How are cities referred to in New Zealand?

+3 votes
For example, take Hamilton. Would you call it "Hamilton, New Zealand", or "Hamilton, Waikato Region", or something else?

Are there any New Zealanders around to help me out? :)
in Policy and Style by Liander Lavoie G2G6 Pilot (444k points)

3 Answers

+6 votes
Hi, I'm from NZ. We refer to cities simply as Hamilton, NZ. I know uses the region but no one in NZ does. Hope this helps :-)
by X X G2G Crew (380 points)
Thanks! We are trying to name the categories using the standards of the people in them, so I care more about what people from New Zealand think than what Ancestry thinks. :)


I am also from NZ and always use the provincial name along with the city/town.

For instance I live in Christchurch, Canterbury, New Zealand.

I would never just put the town/city, then New Zealand.

Hmm, well that's interesting! I haven't started creating the New Zealand categories yet. So there's still time to decide.

As a general rule New Zealanders do not use their region name. Regions are a fairly modern invention (since 1989). They're mostly environmental agencies and are based on river catchment areas and as such are primarily concerned with environmental protection.

Provinces in New Zealand were abolished almost 150 years ago, and have no relevance nowadays apart from local public holidays. Some modern regions are similar to their ancient provinces, while some are not. Canterbury region is similar to the previous Canterbury province (which may explain one Cantabrian's assertion that Christchurch, Canterbury, New Zealand is correct - although it is more likely due to parochialism, or football). The old Auckland province however covers modern Northland, Auckland, Waikato, Bay of Plenty, and Gisborne regions.

The only time a region needs to be stated is when two towns have the same name such as Frankton, Manaia, or Waikawa, and to distinguish Palmerston North from Palmerston in Otago as Palmerston North was called Palmerston from 1866 to 1871.
In my opinion Regions should Never be used as they are an amalgam created quite often as a result of bureaucratic whim and totally unreliable for genealogical purposes. I would like to correct the previous respondent in terms of the Provinces. Certainly the Provisional Governments were abolished on 1 November 1876 but the Provincial Districts were left in place enshrined in law to this day and indeed have their own Public Holiday. Those Provinces then become important in terms of where a smaller place might be when trying to envisage its whereabouts. Two of my relatives were married in Buscot. If I just put Buscot NZ most people would have no idea where that might be. If however I put Buscot, Otago, NZ then people can get the picture. The person asserted that my opinions might be based on parochialism which I totally refute as I have people in my tree from all over NZ and treat them all with the same respect in terms of showing the province of an event. In terms of sport I am sure many people support a local teams but that should not be a bar to recording genealogy correctly. So I always use the name of place that existed when an event took place, then the province followed by NZ (in full). If you have ancestors from the UK I put the County/Shire after the Parish, then say England if there.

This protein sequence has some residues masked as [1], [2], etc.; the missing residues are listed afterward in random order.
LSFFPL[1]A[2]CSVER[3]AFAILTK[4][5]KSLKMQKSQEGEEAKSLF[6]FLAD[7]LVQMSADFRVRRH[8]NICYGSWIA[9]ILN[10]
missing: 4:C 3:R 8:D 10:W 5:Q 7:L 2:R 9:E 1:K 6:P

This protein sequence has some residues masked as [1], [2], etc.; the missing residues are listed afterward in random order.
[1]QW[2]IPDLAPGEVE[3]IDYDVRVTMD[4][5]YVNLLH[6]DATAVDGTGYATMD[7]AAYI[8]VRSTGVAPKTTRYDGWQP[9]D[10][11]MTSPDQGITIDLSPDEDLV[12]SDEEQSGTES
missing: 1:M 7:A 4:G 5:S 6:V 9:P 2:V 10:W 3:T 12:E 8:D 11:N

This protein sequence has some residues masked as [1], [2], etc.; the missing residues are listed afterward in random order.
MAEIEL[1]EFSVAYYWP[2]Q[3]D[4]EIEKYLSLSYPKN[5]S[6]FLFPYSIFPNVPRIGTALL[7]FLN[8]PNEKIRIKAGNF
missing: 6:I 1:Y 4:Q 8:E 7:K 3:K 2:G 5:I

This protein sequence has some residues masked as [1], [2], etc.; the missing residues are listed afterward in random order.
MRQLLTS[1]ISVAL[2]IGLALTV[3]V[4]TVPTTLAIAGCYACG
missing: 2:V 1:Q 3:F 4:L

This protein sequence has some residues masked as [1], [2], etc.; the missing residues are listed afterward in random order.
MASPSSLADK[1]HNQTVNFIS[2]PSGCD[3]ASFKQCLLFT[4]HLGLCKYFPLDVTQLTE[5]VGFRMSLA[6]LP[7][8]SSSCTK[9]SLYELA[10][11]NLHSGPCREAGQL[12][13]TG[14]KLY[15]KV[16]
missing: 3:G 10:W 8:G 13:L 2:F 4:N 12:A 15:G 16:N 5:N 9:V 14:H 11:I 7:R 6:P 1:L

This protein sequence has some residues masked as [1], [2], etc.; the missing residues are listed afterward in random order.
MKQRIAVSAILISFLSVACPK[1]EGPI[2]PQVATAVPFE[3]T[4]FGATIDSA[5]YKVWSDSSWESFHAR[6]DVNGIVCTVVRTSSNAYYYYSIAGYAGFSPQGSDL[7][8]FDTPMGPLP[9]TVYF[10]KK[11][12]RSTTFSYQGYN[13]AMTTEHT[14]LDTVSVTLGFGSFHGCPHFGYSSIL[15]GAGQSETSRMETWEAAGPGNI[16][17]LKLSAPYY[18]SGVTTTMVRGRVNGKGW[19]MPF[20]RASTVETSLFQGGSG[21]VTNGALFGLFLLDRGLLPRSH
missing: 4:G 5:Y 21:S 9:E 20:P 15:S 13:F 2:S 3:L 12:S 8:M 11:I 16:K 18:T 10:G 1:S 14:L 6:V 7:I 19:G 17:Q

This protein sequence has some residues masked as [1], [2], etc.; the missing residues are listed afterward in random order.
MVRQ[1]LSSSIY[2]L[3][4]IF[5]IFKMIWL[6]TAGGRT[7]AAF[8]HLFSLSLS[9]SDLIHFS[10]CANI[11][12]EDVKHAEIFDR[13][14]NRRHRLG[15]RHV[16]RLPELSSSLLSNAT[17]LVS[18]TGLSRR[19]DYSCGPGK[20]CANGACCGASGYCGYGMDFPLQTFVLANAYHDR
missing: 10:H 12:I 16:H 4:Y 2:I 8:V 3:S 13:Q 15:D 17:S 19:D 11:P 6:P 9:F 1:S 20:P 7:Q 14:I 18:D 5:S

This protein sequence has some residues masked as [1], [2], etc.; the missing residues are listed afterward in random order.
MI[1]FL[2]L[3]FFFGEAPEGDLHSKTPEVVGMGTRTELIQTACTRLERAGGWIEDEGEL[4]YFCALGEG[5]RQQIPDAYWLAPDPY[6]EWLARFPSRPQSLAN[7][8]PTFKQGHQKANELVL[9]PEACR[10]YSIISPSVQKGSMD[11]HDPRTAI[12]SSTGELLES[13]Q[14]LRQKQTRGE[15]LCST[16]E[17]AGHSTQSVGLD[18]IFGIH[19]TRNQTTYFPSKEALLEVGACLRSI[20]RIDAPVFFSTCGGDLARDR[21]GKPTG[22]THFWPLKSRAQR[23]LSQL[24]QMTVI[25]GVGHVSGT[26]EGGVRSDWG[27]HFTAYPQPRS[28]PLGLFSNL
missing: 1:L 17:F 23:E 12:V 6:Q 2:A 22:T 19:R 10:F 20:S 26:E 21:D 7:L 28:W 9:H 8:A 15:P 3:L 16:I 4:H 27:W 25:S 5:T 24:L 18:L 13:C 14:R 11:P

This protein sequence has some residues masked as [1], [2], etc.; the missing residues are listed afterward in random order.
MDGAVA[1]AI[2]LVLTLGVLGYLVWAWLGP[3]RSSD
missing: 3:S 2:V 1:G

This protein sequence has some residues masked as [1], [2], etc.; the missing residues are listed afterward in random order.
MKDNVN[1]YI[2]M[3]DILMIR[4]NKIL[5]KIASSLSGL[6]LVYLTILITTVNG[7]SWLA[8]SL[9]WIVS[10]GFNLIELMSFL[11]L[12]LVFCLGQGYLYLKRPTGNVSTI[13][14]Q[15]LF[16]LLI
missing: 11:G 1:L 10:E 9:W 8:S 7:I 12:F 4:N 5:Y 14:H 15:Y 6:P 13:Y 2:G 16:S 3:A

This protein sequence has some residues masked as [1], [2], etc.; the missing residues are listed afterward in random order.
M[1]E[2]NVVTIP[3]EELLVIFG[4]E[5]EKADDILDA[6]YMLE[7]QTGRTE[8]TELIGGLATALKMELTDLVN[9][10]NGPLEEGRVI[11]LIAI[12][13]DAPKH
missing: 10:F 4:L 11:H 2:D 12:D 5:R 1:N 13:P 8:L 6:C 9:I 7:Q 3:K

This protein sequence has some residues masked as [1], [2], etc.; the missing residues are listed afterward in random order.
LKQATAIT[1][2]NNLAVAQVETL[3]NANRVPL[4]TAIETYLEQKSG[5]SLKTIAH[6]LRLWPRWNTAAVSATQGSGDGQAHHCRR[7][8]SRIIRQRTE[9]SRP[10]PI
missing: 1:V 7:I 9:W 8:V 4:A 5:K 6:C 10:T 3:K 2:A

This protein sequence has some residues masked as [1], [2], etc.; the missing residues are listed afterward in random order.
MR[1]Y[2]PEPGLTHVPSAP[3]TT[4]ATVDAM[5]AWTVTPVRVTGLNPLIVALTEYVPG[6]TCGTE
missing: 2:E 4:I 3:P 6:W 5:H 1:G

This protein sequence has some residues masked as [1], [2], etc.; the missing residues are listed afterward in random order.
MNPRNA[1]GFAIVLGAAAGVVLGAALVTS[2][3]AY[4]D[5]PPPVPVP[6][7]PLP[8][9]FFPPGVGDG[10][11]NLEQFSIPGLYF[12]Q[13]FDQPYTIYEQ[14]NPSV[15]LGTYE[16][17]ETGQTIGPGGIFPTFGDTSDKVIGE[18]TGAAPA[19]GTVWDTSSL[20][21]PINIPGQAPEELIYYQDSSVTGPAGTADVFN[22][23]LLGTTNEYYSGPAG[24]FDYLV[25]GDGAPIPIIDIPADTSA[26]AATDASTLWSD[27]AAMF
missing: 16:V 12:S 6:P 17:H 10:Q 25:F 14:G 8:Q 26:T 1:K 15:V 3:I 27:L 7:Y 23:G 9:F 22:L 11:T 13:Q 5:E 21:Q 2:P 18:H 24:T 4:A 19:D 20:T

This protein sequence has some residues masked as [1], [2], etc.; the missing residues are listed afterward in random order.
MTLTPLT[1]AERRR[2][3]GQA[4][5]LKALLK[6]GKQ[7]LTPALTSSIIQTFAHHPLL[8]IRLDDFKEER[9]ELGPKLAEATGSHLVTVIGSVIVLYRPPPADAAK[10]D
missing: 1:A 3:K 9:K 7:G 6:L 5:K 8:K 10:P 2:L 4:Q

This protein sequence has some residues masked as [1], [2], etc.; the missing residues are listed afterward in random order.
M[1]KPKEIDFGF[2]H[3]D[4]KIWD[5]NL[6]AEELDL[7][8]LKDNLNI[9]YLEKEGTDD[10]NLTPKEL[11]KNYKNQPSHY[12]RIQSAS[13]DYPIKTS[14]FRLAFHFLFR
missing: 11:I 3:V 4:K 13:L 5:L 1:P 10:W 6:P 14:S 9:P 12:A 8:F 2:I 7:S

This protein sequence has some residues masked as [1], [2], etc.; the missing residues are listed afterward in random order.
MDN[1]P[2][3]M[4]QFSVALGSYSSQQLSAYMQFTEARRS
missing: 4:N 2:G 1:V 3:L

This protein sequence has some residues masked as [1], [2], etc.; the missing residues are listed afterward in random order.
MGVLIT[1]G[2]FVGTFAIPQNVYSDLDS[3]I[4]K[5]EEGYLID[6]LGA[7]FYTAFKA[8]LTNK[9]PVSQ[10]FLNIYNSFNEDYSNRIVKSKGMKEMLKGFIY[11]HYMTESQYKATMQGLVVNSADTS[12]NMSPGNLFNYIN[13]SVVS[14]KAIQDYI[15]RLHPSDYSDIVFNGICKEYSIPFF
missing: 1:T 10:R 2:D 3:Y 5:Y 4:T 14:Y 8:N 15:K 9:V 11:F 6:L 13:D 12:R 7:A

Having thought about it  I think that it should place,region/provinical name and then New Zealand. Because in the future,  people from outside of New Zealand could be looking for a place and without further references it can be hard to work out where the location is. For example Rongotea is a small township about 25 minutes away from Palmerston North in the Manawatu but unless Manawatu is included, most people would not have any idea which Island it is in let alone where. 


0 votes
My experience when asking NZers where they come from in NZ is that they usually do NOT say the province.  However, when they write their address I think it is usual to include the province.
by Kevin Sands G2G6 Mach 2 (29.5k points)
Just an additonal note -  I've noticed that the NZ eletoral rolls can confuse things when trying to figure out where people lived, as they divide regions (e.g. Waikato) into sub-regions that aren't neccessarily named helpfully.

For example I have ancestors who lived in Te Rapa (a suburb of Hamilton City, Waikato), but they appear on the "Raglan" area electoral roll (but still with their address detailed as Te Rapa. Raglan is a separate town approx 48km to the west, also part of the Waikato Region of NZ....but if you're not already aware of that it could be easy to think that Te Rapa is part of Raglan, when it's not.
–1 vote
New Zealand is a relatively small country.  But there could be duplicate places or towns, so using a provincial name is probably a good idea.
by Living Hoolihan G2G6 Mach 5 (58.7k points)

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